Halsey returned to South Carolina six years later, and over the course of his lifetime achieved wide recognition as one of the premier artists of the South’s modernist movement. His early training included courses at the University of South Carolina but his style began to take shape after he moved to Boston. In 1939, a James William Paige fellowship allowed Halsey and his wife, South Carolina artist Corrie McCallum, to travel to Mexico. The two artists lived in Mexico City for eighteen months and toured the countryside drawing, painting and studying the work of Mexican muralists like Diego Rivera. When the couple returned to Charleston they taught at the Gibbes Museum of Art, and later opened their own school. Halsey helped establish the studio arts program at the College of Charleston, and worked as an assistant professor and artist-in-residence for nearly twenty years, actively influencing several generations of young artists.

Early in his career, Halsey created landscapes, still-lifes, and portraits in a bold modernist style; however, he is best known for his Abstract Expressionist works. Halsey experimented freely with different media and his work was often influenced by his travels. He and McCallum made many summer trips, venturing to the Yucatan, Guatemala, Honduras, Greece, Ecuador, Peru, Portugal, Spain, and Morocco. Several of his paintings, collages, and sculpture are the spotlight exhibition currently on view in Gallery H at the Gibbes through November 28, 2010.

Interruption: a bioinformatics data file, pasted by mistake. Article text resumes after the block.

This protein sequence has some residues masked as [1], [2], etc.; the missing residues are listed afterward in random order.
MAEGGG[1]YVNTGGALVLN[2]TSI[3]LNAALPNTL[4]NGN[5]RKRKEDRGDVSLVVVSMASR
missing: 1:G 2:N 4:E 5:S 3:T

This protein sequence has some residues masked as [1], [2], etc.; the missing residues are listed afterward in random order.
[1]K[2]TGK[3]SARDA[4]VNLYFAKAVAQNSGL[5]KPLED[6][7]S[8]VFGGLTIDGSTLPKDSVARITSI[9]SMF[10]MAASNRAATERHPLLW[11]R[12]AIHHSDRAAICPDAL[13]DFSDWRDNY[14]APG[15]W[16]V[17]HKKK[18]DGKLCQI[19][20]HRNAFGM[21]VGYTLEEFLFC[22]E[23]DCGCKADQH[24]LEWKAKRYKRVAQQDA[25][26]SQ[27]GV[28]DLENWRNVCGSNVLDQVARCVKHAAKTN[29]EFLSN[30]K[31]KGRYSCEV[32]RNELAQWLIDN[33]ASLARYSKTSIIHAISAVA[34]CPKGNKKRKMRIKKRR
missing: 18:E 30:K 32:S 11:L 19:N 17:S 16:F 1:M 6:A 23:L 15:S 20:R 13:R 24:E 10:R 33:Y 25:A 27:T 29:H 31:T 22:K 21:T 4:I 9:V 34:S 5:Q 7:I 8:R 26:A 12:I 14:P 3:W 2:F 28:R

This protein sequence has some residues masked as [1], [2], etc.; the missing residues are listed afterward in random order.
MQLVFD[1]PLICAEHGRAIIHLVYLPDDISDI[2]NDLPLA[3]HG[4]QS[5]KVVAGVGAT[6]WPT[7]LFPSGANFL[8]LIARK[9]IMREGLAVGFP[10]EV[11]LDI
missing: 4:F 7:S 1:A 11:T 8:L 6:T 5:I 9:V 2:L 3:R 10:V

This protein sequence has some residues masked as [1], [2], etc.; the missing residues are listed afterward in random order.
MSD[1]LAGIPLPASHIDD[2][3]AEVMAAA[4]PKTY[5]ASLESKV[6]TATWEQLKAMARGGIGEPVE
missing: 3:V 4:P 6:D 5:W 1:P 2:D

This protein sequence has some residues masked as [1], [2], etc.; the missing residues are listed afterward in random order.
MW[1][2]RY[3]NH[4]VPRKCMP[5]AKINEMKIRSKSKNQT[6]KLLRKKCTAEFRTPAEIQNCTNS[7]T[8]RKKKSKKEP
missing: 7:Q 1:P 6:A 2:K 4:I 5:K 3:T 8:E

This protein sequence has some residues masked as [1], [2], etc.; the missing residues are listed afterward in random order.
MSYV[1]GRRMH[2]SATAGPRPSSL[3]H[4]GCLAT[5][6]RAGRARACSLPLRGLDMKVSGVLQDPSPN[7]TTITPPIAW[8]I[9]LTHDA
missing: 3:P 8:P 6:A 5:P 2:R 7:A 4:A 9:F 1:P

Sara Arnold, Curator of Collections, Gibbes Museum of Art

See other works of art in the Gibbes Collection by William Halsey.

Angela Mack, Gibbes Museum Executive Director, will give a free lecture on Friday, September 24 at 6pm, in conjunction with the exhibition A Visual Legacy: the Halsey-McCallum Collection at the College of Charleston on view at the College of Charleston Library. Learn more about the exhibition and the event.

Face Lift: Caption This!
Week Two: Jimmie Daniels—Double Vision